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Kenyan camels thrive where cattle cannot

Camel meat is just one of the products for sale
Camel meat is just one of the products for sale

On 7th Street in the Nairobi suburb of Eastleigh business is brisk in camel meat and milk. Until recently sales were mainly to the Somali community settled in the Kenyan capital but, increasingly, there are Kenyan customers. "Before I never thought of eating camel meat," says city professional, Eric Kadenge, "but it tastes good and is not a bad price." Meat fetches US$2/kg, while milk costs around US$1.50/litre; but these are not the only camel products being sold. Hides go for curing and bones are cleaned up ready for sale to manufacturers of cutlery.

Eighteen kilometres south of Nairobi, in the dry open land of Athi River, camel herder Abdi Salat seeks some respite from the noonday sun. In the shade of a thorny shrub he oversees the camels that graze scattered around him. "Now only a third of the herd remains. There are just eighteen left to go," he explains. "Each day I walk as many as ten camels to the slaughterhouse near here." Does he feel that sales are good? "Most definitely. Before 2002, Kenyans didn't eat much camel meat but now they do. The value of camels is very good."

The market is so good that, in a few days' time Salat will travel north to meet up with the next batch of meat camels - 270 of them - that, for five weeks, have been making their way from the northern Kenyan town of Moyale on the Ethiopian border.

It is not only profits that are breathing new life into the camel business. So is climate change. Repeated drought has hit the traditional keeping of cattle in East Africa and the pastoralist communities that rely on them. According to Ali Mohammed Hassan, of the Kenyan office of the development organisation FARM-Africa, this means that more cattle communities are becoming interested in raising camels. "Camels survive water shortages much better and can thrive on wild grazing that cannot keep cattle alive."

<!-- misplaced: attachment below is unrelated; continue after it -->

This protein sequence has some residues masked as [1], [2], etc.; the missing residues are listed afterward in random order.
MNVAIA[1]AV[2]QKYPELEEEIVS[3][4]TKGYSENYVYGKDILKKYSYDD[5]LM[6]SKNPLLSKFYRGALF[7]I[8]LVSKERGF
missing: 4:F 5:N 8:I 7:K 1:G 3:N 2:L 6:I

New to camels

The Samburu pastoralists of northern Kenya were the first to take up camel-keeping in the country. Now the Maasai are following in their footsteps. Dr Jacob Wanyama, a veterinarian and pastoral specialist with the Intermediate Technology Development Group (ITDG), understands the reservations that cattle-keepers have about making the switch. "But once experienced livestock-keepers see how well they do, especially the high yielding milk-camels introduced from Pakistan," he says, "then that reluctance begins to disappear." In Kenya, as well as this newest breed, there are four others: the large Somali, the smaller and darker Rendille and the Turkana, which is the smallest of all.

Given the rising prominence of camels in Kenya it seems extraordinary that they are barely included in development policy. Nor are they mentioned in the National Livestock Act. Year by year the pressure builds to change that. The Kenya Camel Association - composed of commercial camel ranchers, representatives of camel communities and those working to help them - holds an annual Camel Forum to discuss issues such as diseases, milk and meat production and marketing. It is believed that Kenyan camels - which exceed 900,000 in number - are capable of producing 350 million litres of milk and 10,000 tonnes of meat a year. To tap that potential KCA calls for more services to camel-keeping communities to improve camel health and husbandry as well as promotion of camel products and clear regulatory standards for camel products such as milk and meat.

Camel herder, Abdi Salat, with one of his herd
Camel herder, Abdi Salat, with one of his herd

In those parts of Kenya worst affected by persistent drought the next generation of pastoralists is growing up with a greater understanding of the camel's role. According to Mohammed Hassan, efforts to introduce school children to camel-keeping are going well. With camels on the curriculum, and kept within the school grounds, pupils learn camel care and how best to hygienically collect, process and market the milk.

Back at Athi River, Abdi Salat is modest about the skills he has. "Camels have good hearing," he explains gently stroking the fine under-neck hair of a huge male. "That's why we work with voice command as well as touch." As well as this mutual dependency between herder and camel there is clearly mutual respect as well. "If the camel survives, I survive. You have to know what they need right from when they are in the womb to birth and right up to death. Until the last moment we are together. I can be with them for years and then I accompany one for slaughter. I give it my thanks and then I leave. It is hard to be there at the very end."

There is a long-held belief in many of parts of Kenya that camels bring drought. In fact, as is gradually being realised, it is drought that is likely to increase the numbers of camels being kept - to the benefit of consumers and livestock-keepers alike.

Date published: January 2005


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